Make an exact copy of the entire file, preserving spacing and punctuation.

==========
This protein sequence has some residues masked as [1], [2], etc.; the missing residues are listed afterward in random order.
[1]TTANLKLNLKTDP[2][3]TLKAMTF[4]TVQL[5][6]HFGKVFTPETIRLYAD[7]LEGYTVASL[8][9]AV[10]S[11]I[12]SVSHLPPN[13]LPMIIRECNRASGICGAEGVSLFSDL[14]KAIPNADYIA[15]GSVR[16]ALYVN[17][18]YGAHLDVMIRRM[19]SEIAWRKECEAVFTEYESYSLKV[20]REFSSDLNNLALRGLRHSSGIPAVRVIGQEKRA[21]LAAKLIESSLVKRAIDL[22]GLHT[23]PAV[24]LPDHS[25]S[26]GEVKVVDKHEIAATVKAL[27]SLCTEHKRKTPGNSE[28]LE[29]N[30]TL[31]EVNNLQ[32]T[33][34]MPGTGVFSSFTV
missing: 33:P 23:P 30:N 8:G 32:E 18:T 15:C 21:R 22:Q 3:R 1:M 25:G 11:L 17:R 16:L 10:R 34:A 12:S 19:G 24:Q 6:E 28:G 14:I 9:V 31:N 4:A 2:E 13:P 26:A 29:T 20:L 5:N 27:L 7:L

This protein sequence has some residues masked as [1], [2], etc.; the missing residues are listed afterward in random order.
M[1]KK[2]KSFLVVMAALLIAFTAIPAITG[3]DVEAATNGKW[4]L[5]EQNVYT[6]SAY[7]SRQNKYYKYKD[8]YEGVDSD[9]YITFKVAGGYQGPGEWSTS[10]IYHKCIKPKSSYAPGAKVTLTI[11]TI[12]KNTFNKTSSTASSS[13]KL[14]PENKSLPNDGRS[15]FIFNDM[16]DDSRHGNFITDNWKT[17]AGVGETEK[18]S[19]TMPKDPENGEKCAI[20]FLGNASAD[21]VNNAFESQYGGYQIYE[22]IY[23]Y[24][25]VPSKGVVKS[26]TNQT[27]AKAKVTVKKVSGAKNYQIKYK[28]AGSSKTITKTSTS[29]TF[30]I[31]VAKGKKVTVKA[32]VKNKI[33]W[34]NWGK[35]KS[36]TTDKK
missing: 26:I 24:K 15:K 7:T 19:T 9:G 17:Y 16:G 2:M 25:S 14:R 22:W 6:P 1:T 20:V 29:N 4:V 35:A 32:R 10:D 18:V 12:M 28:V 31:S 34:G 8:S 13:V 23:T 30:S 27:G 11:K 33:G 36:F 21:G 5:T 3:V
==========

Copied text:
This protein sequence has some residues masked as [1], [2], etc.; the missing residues are listed afterward in random order.
[1]TTANLKLNLKTDP[2][3]TLKAMTF[4]TVQL[5][6]HFGKVFTPETIRLYAD[7]LEGYTVASL[8][9]AV[10]S[11]I[12]SVSHLPPN[13]LPMIIRECNRASGICGAEGVSLFSDL[14]KAIPNADYIA[15]GSVR[16]ALYVN[17][18]YGAHLDVMIRRM[19]SEIAWRKECEAVFTEYESYSLKV[20]REFSSDLNNLALRGLRHSSGIPAVRVIGQEKRA[21]LAAKLIESSLVKRAIDL[22]GLHT[23]PAV[24]LPDHS[25]S[26]GEVKVVDKHEIAATVKAL[27]SLCTEHKRKTPGNSE[28]LE[29]N[30]TL[31]EVNNLQ[32]T[33][34]MPGTGVFSSFTV
missing: 33:P 23:P 30:N 8:G 32:E 18:T 15:C 21:R 22:Q 3:R 1:M 25:G 11:L 17:R 16:L 10:R 34:A 12:S 19:G 24:Q 6:E 28:G 14:I 9:V 31:N 4:A 2:E 13:P 26:A 29:T 20:L 5:N 27:L 7:L

This protein sequence has some residues masked as [1], [2], etc.; the missing residues are listed afterward in random order.
M[1]KK[2]KSFLVVMAALLIAFTAIPAITG[3]DVEAATNGKW[4]L[5]EQNVYT[6]SAY[7]SRQNKYYKYKD[8]YEGVDSD[9]YITFKVAGGYQGPGEWSTS[10]IYHKCIKPKSSYAPGAKVTLTI[11]TI[12]KNTFNKTSSTASSS[13]KL[14]PENKSLPNDGRS[15]FIFNDM[16]DDSRHGNFITDNWKT[17]AGVGETEK[18]S[19]TMPKDPENGEKCAI[20]FLGNASAD[21]VNNAFESQYGGYQIYE[22]IY[23]Y[24][25]VPSKGVVKS[26]TNQT[27]AKAKVTVKKVSGAKNYQIKYK[28]AGSSKTITKTSTS[29]TF[30]I[31]VAKGKKVTVKA[32]VKNKI[33]W[34]NWGK[35]KS[36]TTDKK
missing: 26:I 24:K 15:K 7:T 19:T 9:G 17:Y 16:G 2:M 25:S 14:R 22:W 6:P 1:T 20:V 29:N 4:V 35:A 32:R 10:D 18:V 12:M 28:V 31:S 34:G 8:S 13:V 23:T 30:S 27:G 11:K 33:G 36:F 21:G 5:T 3:V